Canadian Black History Virtual Museum and Treasure Hunt
TBA: Installation of Commemmorative Plaque to honor Mifflin Wistar Gibbs at Irving Park in James Bay. Gibbs, a Victoria pioneer and the first black person to hold elected office in B.C. was honored with a bronze plaque unveiled as part of BCBHAS Heritage Day on February 19, 2017. The plaque commemorates Mifflin Gibbs as a person of national historic significance.
FOUR NEW STORIES ADDED TO OUR LEARNING CENTRE!
Grafton Tyler Brown was a cartographer, lithographer, and painter and is considered the first professional Black artist in the Pacific North West. He lived and worked in B.C. from 1882 to 1885 and owned a studio in Victoria.
Doug Hudlin is an Alexander Family descendant, founding member of our Society, love of baseball and a well-remembered and respected umpire. Doug was inducted into the B.C. Baseball Umpires Association Hall of Fame in 2011 and will be inducted posthumously into the Canadiam Baseball Hall of Fame this summer.
John Craven Jones is the younger brother of William Alan Jones, the Barkerville Dentist. John Craven Jones was the 1st and only school teacher on Salt Spring Island for 10 years. He taught 25 students in 2 separate schools.
Emma Stark is the oldest daughter of Syliva Stark. She was just a child when the Starks arrived on Salt Spring Island. She attended 1 of John Craven's schools. She attended high school in Nanaimo and went on to obtain a teaching certificate and taught at Cedar School near Nanaimo. She was the 1st female black teacher in the Province.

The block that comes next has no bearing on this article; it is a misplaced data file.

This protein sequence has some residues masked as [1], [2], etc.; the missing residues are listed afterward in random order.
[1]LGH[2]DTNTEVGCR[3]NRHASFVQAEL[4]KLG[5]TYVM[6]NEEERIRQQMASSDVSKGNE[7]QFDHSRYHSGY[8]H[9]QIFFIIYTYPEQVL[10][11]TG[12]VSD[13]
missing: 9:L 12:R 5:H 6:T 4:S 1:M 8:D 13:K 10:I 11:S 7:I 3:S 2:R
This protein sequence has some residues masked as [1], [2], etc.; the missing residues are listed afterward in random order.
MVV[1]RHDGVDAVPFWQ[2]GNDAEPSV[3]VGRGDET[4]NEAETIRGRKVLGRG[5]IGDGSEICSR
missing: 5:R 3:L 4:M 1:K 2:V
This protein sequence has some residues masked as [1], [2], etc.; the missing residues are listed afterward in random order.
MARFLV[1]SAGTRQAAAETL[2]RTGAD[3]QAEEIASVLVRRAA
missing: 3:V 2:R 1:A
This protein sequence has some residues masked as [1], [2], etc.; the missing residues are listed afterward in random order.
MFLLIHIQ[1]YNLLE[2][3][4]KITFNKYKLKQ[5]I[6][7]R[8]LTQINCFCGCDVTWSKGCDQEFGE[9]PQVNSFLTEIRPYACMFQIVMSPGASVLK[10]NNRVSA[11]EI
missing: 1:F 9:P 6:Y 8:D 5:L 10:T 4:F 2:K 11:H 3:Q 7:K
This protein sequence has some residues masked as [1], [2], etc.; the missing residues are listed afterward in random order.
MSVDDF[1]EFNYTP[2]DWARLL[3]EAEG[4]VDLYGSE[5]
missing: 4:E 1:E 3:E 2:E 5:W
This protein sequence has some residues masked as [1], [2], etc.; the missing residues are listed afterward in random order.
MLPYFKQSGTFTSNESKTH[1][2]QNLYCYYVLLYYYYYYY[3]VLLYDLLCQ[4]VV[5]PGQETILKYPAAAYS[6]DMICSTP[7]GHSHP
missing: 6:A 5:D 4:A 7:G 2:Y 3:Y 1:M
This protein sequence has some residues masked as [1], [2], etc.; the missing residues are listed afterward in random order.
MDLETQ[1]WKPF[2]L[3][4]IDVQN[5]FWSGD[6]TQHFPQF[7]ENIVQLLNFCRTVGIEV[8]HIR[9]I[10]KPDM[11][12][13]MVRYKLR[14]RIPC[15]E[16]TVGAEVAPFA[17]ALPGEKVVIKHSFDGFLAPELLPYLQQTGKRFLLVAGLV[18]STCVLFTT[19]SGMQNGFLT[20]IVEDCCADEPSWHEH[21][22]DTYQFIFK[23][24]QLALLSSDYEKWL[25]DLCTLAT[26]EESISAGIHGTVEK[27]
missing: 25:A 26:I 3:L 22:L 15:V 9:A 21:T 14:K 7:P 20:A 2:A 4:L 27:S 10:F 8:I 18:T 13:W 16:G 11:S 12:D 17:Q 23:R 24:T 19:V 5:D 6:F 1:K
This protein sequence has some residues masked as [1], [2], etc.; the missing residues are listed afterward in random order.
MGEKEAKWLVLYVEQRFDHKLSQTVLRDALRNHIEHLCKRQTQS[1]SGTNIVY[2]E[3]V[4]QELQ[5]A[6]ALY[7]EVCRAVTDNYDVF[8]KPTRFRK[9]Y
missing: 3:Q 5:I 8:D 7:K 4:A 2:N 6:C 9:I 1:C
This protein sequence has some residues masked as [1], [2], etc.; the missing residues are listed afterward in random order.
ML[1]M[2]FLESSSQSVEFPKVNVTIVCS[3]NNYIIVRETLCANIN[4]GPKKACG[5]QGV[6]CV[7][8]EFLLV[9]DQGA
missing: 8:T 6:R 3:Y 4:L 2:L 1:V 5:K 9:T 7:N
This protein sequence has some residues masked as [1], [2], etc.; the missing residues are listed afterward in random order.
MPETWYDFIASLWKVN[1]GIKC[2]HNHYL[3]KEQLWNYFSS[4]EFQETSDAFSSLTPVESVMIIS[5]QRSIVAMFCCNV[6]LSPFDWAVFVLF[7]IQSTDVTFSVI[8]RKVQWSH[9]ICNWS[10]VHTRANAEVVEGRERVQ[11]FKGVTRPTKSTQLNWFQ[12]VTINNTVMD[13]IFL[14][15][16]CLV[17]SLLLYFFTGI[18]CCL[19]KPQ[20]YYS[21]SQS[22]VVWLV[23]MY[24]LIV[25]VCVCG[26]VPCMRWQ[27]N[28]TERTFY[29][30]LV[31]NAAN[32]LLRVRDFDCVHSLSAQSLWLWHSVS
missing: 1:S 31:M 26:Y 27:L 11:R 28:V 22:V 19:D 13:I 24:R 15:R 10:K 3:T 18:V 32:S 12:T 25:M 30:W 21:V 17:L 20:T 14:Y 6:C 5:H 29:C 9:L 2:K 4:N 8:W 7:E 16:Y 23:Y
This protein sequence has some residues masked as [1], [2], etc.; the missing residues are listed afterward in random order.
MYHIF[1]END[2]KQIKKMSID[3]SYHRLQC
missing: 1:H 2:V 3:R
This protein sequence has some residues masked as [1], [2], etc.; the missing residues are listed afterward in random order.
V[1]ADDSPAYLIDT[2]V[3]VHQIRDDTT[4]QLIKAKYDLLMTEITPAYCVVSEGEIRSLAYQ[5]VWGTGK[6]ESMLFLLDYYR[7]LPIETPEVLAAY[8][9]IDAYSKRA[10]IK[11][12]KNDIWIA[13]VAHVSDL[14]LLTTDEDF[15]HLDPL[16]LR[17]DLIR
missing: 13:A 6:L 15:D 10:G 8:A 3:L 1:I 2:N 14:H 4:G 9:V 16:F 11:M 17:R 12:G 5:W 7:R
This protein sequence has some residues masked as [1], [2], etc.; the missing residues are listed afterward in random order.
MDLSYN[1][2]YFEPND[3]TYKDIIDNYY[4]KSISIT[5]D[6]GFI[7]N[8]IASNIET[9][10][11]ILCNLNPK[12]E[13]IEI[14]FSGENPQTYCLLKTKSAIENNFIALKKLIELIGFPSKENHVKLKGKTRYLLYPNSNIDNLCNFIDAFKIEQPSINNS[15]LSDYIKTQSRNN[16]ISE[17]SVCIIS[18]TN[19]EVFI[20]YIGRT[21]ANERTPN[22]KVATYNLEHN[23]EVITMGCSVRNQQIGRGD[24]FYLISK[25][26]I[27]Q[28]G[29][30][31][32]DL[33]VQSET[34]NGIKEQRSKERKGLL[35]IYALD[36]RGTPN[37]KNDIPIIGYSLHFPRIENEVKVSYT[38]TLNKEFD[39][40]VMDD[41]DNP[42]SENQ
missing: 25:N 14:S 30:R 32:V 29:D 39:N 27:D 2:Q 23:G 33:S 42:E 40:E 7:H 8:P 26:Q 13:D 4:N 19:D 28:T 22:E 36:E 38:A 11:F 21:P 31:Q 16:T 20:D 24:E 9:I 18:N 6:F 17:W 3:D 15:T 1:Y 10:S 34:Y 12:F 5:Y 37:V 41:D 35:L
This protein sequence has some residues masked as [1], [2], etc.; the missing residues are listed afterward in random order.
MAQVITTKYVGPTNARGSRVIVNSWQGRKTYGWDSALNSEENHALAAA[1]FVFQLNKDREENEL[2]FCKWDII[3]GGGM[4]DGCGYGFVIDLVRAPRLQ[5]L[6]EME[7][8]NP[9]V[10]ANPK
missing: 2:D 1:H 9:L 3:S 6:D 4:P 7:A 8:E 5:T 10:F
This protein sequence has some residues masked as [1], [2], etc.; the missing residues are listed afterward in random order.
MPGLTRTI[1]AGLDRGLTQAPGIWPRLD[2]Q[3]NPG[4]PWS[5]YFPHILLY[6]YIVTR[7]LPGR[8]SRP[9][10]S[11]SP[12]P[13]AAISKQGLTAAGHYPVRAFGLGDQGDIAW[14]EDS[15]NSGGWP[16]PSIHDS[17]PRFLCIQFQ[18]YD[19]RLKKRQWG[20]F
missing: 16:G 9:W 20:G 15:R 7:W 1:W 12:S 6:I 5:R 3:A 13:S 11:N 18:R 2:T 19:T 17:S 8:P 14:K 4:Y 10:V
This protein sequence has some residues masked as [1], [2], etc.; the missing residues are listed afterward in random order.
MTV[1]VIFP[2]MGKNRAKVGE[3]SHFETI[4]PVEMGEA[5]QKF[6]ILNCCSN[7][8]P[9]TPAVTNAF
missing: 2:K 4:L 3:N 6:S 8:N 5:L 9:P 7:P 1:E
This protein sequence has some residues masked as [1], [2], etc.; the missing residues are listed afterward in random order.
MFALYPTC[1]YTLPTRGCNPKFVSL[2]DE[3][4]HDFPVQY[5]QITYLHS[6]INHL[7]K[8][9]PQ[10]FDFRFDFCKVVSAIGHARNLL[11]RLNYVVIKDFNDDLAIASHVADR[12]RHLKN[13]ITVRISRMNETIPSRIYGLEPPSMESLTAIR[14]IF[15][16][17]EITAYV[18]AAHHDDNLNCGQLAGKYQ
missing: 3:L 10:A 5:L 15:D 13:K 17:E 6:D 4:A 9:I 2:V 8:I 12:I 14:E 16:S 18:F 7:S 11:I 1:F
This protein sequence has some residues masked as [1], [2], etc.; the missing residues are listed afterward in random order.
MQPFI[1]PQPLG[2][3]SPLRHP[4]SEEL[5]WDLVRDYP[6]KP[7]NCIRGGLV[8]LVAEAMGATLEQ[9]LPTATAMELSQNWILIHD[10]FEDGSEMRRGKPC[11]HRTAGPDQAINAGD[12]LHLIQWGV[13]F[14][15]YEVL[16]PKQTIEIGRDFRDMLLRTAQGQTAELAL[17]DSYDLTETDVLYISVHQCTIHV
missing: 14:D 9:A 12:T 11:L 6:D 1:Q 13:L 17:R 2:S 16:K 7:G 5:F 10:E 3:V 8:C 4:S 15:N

Welcome to the B.C. Black History Awareness Society The society was formed in February 1994 to celebrate achievements of black pioneers in British Columbia. Our goals now include promoting diversity and inclusion and providing opportunities to bring together diverse groups of people.
Rosie Jones and Joan Cook Memorial Bursary to provide financial assistance for students at Camosun College who have a heritage background.
Black Pioneers 1859 - 1870 invited by Sir James Douglas; they were not runaway slaves arriving by an underground railway but free men and women seeking a place where they could raise their families without fear, educate their children, practice their professions, enjoy the results of their hard work.
Remembrance of the Victims of Slavery and the Transatlantic Slave Trade. For over 400 years, more than 15 million men, women and children were the victims of a tragic transatlantic slave trade, one of the darkest chapters in human history.
Black History Canada An annotated guide to online resources on the history of Canada's black communities